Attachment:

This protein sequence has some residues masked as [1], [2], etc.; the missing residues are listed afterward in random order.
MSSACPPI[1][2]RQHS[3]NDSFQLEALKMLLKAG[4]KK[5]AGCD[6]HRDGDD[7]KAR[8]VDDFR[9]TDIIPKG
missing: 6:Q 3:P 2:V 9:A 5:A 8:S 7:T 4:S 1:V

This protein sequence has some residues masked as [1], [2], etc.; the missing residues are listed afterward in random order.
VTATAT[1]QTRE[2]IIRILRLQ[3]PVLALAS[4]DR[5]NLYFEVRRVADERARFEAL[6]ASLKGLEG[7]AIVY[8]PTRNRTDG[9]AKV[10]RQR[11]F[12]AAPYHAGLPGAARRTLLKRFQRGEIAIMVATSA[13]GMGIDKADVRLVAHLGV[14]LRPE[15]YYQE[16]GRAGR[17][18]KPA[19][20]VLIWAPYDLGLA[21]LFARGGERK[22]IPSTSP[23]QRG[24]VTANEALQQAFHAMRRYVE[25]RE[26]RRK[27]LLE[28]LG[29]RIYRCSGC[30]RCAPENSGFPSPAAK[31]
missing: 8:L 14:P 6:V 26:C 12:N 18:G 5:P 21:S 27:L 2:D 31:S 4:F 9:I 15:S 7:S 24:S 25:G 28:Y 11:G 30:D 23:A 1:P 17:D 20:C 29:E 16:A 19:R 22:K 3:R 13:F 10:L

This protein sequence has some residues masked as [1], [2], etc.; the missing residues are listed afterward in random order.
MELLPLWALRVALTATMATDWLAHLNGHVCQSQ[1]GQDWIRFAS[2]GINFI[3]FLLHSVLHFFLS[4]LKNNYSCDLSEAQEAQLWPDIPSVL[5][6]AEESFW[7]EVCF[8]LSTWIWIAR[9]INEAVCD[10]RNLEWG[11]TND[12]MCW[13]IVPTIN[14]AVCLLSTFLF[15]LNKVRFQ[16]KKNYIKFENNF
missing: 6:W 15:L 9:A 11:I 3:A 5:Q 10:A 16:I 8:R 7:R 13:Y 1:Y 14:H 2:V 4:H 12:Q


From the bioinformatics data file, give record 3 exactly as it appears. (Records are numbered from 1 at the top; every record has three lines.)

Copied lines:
This protein sequence has some residues masked as [1], [2], etc.; the missing residues are listed afterward in random order.
MELLPLWALRVALTATMATDWLAHLNGHVCQSQ[1]GQDWIRFAS[2]GINFI[3]FLLHSVLHFFLS[4]LKNNYSCDLSEAQEAQLWPDIPSVL[5][6]AEESFW[7]EVCF[8]LSTWIWIAR[9]INEAVCD[10]RNLEWG[11]TND[12]MCW[13]IVPTIN[14]AVCLLSTFLF[15]LNKVRFQ[16]KKNYIKFENNF
missing: 6:W 15:L 9:A 11:I 3:A 5:Q 10:A 16:I 8:R 7:R 13:Y 1:Y 14:H 2:V 4:H 12:Q